Brown this week launched a strong attack on the draft European Constitution saying it could in present form lead to EU-wide tax harmonisation and a Federal Europe.
He pledged to fight any such moves.
The chancellor’s comments were seen in Westminster to be distinctly at odds with Blair’s claims that such issues were not involved in the document.
Then it emerged that the prime minister had twice blocked Brown in a bid to become a member of Labour’s National Executive which he wished to join in his job as one of the architects of the next General Election Manifesto.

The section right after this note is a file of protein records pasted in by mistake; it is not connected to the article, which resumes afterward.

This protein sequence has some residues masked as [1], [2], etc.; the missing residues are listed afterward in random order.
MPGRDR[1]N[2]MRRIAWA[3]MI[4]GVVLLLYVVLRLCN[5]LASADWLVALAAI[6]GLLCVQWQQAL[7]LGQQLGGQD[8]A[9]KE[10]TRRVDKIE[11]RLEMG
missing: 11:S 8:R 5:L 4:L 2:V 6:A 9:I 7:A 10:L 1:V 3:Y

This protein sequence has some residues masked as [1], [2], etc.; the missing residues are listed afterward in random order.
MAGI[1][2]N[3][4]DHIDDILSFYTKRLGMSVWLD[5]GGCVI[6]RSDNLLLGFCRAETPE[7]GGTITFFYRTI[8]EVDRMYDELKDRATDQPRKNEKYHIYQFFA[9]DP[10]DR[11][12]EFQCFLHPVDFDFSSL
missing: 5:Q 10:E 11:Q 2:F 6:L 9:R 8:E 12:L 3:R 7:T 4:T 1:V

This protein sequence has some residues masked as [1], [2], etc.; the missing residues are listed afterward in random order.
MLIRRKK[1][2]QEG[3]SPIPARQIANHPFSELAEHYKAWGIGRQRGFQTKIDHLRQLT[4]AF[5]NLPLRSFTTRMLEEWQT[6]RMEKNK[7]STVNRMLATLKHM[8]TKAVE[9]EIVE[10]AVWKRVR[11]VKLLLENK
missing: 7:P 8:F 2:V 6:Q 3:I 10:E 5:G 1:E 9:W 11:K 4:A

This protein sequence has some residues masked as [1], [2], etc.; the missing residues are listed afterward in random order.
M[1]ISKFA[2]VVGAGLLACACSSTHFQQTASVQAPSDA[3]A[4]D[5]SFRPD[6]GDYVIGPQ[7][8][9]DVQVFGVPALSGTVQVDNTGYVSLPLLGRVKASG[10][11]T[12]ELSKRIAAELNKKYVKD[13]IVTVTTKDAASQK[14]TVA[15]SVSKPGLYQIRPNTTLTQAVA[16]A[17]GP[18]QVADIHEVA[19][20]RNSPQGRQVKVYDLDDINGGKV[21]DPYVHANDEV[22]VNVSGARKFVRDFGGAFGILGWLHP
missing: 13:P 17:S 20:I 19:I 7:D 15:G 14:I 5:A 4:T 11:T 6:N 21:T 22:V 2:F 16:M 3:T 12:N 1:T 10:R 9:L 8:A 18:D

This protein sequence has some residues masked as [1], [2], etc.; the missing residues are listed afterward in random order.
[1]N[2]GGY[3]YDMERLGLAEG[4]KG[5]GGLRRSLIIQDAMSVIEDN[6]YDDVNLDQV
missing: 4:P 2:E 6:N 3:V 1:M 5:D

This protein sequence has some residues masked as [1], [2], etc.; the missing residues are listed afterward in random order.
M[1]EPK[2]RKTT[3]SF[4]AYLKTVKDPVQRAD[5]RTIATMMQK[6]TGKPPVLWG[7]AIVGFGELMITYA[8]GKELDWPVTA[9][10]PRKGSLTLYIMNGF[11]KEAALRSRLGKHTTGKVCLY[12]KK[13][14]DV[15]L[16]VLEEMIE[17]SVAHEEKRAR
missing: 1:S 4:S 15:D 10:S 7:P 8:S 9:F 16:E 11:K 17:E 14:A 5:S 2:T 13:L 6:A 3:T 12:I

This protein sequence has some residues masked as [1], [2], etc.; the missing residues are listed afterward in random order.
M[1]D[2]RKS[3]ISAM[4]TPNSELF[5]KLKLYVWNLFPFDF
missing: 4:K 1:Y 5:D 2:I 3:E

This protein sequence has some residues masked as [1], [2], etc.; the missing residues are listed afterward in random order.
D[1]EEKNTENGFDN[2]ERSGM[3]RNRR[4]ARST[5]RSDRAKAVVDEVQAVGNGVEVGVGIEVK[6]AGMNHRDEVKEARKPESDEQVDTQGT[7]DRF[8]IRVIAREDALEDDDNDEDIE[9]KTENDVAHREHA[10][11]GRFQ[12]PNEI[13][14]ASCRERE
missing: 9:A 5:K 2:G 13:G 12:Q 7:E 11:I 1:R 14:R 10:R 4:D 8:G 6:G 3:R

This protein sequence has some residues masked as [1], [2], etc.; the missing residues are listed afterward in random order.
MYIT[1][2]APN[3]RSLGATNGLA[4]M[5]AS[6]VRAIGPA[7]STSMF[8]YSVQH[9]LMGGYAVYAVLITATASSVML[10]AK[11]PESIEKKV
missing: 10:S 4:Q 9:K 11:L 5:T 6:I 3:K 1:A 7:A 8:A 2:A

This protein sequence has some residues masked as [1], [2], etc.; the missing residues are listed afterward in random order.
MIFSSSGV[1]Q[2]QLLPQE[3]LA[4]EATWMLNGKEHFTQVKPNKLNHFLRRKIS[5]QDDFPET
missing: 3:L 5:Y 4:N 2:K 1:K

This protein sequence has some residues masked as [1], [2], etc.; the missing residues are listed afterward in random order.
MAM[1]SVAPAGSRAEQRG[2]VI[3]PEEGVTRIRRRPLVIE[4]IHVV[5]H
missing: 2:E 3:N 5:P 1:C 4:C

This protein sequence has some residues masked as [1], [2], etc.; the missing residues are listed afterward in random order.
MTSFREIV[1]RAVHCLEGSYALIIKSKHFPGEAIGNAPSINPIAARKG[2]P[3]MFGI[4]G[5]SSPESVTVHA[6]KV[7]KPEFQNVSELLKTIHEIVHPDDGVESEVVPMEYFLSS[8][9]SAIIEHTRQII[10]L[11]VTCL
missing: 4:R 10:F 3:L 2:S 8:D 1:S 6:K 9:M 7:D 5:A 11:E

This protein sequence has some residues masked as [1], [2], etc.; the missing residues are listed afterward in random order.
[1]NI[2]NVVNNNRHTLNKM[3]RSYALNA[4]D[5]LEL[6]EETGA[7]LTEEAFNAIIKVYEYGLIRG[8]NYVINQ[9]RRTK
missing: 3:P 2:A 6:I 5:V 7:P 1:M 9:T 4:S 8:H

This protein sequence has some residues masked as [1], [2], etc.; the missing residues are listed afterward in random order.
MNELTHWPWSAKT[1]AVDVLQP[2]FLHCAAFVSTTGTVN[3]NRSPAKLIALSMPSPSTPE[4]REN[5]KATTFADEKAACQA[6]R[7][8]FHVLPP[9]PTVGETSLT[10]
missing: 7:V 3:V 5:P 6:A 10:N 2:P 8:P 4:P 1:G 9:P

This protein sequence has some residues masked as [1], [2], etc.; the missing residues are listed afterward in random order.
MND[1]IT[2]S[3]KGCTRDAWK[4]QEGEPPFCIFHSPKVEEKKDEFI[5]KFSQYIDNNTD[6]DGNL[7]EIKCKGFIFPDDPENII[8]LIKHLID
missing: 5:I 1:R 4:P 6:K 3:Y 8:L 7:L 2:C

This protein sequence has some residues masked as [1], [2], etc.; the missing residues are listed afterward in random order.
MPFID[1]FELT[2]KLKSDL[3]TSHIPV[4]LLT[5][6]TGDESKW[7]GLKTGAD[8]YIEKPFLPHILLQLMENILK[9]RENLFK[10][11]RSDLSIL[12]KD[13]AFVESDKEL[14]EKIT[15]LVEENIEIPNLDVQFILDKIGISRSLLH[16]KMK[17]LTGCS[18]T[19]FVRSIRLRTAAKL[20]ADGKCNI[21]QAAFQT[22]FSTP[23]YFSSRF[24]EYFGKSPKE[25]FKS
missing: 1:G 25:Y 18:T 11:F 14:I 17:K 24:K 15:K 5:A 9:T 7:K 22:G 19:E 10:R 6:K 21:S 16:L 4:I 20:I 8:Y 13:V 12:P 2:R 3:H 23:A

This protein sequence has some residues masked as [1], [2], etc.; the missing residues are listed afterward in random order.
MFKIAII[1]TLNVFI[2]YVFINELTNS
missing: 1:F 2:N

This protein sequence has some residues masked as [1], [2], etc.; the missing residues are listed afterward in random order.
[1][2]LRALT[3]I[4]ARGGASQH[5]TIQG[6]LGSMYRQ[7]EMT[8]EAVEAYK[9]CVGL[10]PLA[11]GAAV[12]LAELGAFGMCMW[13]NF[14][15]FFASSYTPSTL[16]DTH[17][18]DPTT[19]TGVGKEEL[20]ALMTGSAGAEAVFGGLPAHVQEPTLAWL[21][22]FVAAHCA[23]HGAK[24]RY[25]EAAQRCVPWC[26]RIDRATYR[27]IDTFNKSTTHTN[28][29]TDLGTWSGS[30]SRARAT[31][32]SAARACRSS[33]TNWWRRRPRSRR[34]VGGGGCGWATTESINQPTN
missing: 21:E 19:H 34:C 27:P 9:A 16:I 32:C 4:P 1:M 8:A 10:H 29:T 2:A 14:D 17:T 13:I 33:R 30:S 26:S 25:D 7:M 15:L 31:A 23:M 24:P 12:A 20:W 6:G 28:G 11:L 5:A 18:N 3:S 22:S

Blair chose two junior ministers for the jobs instead.
Brown this week did not deny the story or hide his anger saying it was Blair’s decision: ‘He has made his decision. It’s a matter for him.’
The two disputes – and Brown’s public acknowledgement of the rift – were seen by senior party figures as a majorÿescalation of the simmering dispute between the two men sparked by Brown having to stand aside for his younger colleague as party leader in 1994.
There are fears it could severally damage the government with former Tory leader Iain Duncan Smith sniffing a leadership contest in Labour to follow his own ousting by his party.
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